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The Atlantic’s best kept secret: A guide to the Azores

While recently establishing itself as a prime surfing destination, the Azores offer so much more for the traveler seeking adventure, natural beauty and incredible value for the money.

Here we share a simple guide explaining why your next trip should be to this archipelago of ex-volcanoes located in the heart of the North Atlantic.

Where is it?

The main island of Sao Miguel. Photo by Visit Azores
The main island of Sao Miguel. Photo: Courtesy of Visit Azores
The Azores is a group of eight volcanic islands located in the middle of the North Atlantic Ocean about 850 miles west of continental Portugal and 2,561 miles east of New York.

A Portuguese territory settled in the 1600s, it is a 90-minute flight from Lisbon and just four hours from Boston to the capital of Ponto Delgada on the main island of São Miguel.

Where did it come from?

A caldera in the Azores. Photo by Visit Azores
A caldera in the Azores. Photo: Courtesy of Visit Azores
The islands were born of tectonic frustration at the point where three continental plates — the Eurasian, the African and the North American — meet.

They are some of the tallest mountains on the planet, if you measure from their base at the bottom of the ocean to their peaks.

What do they look like?

The green waters of Lagoa do Fogo, only a 15 minute drive from the capital Ponto Delgado. Photo by Visit Azores
The green waters of Lagoa do Fogo, only a 15 minute drive from the capital Ponto Delgado. Photo: Courtesy of Visit Azores
The closest comparison is that the Azores are the Hawaii of the Atlantic, being steep-sided, beautiful, wild, but with the addition of 500 years of European culture.

There are blue lakes ringed by forests of laurel and cedar, and green pastures patterning the slopes of epic calderas.

Wild rocky coasts are broken by sandy beaches, while hot springs bubble near Portuguese architectured towns. The capital Ponta Delgada features mosaic cobbled streets meandering down to a marina lined with incredible (and super affordable) seafood restaurants.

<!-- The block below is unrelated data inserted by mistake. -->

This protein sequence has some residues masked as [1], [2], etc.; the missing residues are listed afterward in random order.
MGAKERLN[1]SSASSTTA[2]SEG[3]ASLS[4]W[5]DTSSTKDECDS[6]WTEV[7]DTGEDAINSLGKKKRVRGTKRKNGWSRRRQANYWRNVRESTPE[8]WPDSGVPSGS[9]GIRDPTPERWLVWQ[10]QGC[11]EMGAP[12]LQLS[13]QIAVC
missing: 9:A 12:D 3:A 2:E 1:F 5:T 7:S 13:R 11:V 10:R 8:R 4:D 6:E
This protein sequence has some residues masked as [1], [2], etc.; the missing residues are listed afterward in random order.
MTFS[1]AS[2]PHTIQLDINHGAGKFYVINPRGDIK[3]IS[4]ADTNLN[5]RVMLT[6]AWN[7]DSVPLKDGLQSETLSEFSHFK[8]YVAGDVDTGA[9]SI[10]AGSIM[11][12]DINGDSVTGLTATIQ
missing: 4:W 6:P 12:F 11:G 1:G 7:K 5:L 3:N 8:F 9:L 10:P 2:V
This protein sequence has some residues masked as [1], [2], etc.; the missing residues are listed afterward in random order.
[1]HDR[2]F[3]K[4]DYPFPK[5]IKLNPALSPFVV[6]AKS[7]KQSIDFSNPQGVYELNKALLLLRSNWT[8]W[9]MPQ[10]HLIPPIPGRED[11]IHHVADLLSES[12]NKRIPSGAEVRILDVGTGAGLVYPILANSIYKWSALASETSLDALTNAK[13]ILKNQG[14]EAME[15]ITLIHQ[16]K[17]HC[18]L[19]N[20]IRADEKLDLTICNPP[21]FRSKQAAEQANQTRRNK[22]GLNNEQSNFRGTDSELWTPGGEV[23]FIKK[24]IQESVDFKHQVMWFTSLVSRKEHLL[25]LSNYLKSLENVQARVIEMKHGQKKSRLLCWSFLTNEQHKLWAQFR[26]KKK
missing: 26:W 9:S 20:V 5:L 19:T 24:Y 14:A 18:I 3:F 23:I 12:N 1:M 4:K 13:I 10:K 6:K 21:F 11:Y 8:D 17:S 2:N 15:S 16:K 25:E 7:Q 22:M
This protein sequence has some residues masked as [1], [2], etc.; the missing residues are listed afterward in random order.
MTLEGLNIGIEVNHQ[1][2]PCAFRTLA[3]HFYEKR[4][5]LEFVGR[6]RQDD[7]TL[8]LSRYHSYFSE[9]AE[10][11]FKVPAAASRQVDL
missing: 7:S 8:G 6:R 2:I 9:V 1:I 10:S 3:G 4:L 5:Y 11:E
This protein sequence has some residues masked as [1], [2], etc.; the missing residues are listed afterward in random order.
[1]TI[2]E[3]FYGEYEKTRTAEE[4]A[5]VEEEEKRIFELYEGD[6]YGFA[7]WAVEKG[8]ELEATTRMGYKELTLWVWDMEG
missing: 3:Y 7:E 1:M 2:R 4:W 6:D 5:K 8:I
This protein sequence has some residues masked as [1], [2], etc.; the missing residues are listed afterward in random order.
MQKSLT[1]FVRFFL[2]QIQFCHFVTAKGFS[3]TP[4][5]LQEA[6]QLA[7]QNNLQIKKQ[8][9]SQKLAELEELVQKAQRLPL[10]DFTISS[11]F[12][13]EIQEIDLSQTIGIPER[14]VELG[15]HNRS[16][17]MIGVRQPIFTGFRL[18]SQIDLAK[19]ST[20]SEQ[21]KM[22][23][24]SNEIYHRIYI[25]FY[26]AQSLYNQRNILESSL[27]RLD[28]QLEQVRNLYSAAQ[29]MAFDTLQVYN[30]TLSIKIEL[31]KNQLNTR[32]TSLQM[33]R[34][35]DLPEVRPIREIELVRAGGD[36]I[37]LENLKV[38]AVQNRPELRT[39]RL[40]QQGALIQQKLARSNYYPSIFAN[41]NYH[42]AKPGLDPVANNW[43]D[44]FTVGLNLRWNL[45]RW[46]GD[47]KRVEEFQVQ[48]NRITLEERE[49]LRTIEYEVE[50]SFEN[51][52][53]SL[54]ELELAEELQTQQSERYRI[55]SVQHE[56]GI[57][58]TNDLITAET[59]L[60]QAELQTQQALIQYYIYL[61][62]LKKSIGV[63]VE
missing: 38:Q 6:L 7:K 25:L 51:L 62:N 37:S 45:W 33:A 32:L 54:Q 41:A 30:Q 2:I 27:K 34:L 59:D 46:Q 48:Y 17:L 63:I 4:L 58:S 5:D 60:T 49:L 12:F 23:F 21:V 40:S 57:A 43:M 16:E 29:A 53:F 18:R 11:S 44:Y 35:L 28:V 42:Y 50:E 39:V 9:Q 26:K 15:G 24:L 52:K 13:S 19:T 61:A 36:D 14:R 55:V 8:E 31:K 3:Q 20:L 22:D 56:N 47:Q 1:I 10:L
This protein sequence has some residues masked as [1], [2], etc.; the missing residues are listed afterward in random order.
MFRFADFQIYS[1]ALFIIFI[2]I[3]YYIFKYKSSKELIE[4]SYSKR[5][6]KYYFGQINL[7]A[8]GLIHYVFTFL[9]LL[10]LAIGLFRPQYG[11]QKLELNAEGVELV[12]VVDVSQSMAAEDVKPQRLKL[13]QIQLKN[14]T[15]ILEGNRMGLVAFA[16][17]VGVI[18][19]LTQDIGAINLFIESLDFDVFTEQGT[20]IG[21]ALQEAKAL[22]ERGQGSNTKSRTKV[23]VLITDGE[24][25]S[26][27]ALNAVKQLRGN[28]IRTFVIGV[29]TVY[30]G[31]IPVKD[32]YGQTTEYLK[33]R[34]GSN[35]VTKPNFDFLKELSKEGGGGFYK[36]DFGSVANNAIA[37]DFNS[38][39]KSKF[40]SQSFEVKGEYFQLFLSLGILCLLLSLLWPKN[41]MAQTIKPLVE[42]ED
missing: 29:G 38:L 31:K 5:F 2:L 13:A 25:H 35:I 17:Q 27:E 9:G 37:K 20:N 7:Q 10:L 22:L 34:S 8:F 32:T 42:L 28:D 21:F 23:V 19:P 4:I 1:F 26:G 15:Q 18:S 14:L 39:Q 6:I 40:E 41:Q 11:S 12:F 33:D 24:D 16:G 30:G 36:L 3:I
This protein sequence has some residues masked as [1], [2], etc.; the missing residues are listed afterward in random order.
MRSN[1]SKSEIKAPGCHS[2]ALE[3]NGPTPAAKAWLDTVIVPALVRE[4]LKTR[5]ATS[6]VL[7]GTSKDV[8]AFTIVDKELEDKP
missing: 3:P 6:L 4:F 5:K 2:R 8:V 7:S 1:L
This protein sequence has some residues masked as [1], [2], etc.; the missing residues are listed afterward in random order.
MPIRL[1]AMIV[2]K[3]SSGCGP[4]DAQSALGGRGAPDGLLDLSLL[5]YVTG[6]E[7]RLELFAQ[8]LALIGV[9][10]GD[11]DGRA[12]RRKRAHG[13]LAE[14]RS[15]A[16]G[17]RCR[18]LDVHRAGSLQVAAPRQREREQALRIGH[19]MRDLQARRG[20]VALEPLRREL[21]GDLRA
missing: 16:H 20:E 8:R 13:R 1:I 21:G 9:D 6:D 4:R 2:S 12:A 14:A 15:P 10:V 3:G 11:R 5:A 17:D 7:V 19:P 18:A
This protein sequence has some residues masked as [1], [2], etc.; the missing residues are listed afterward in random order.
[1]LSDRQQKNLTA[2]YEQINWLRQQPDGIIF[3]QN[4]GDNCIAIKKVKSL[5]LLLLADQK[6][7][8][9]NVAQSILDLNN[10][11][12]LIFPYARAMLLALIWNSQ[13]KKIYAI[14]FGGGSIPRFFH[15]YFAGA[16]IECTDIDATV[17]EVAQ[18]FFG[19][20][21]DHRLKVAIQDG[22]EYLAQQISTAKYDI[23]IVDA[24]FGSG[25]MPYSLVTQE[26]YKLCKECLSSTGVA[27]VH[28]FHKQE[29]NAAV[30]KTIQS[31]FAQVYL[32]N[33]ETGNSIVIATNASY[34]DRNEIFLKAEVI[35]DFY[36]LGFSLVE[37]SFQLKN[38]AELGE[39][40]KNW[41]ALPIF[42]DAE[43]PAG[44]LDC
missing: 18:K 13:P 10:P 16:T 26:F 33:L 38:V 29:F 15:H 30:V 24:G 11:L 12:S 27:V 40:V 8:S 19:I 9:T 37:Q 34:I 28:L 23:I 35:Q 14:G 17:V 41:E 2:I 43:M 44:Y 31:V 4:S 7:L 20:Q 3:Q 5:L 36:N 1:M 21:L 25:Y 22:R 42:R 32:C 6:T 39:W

What lies beneath?

The Azores has both resident and migratory species of whales, making for sightings all year round. Photo by Visit Azores
The Azores has both local and migratory species of whales, making for sighting all year round. Photo: Courtesy of Visit Azores
Nutrient-rich water wells up from the deep and attracts marine life that include whales, dolphin, giant squid and all types of fish.

The whale-watching tours are considered some of the best in the world with day trips costing around $70.

The warm waters courtesy of the Gulf Stream and the incredible visibility also make for some of the best diving in all the Atlantic.

What else happens?

Crowds gather at the Azores Airlines Pro at Santa Barbara. Photo by WSL
Crowds gather at the Azores Airlines Pro at Santa Barbara. Photo: Courtesy of WSL
Surfing! The Azores currently hosts the ISA World Junior surf championships which follows hot on the heels of the Azores Airlines Pro.

That is an annual Qualifying Series event that sees 100 of the world’s best surfers descend to the beaches near Santa Barbara.

Outside these events, there are virtually no crowds, with less than 100 surfers living on the islands. Summer features typically fun beachbreaks, while in winter some of the more powerful reefbreaks come into play.

What other adventures are out there?

A hiking trail on Faja Grande. Photo by Visit Azores
A hiking trail on Faja Grande. Photo: Courtesy of Visit Azores
You can do the three-hour hike up Mt. Pico, at 7,713 feet, Portugal’s highest mountain.

If conditions are just right, the three-hour climb to catch sunrise or sunset is the Azores’ premier hiking experience, although with another 60 marked trails crisscrossing the islands, that’s a big call.

The mountain biking is also amazing, with challenging and spectacular descents and ascents into the volcanoes of the Azores.

What else do you need to know?

The Portas da Cidade (Gates to the City) of Ponto Delgada. Photo by Visit Azores
The Portas da Cidade (Gates to the City) of Ponto Delgada. Photo: Courtesy of Visit Azores
Coffee and beer can be bought for a dollar each. Whole fresh fish and Azorean reared steaks are more than reasonably priced, while accommodation, be it apartments or hotels, are plentiful and highly affordable.

There is also an incredible live music scene and the international Blues festival on Santa Maria is legendary.

Our advice is get there soon, before the secret is out. Head to Visit Azores for all the best ideas on accommodation, transport and activities.

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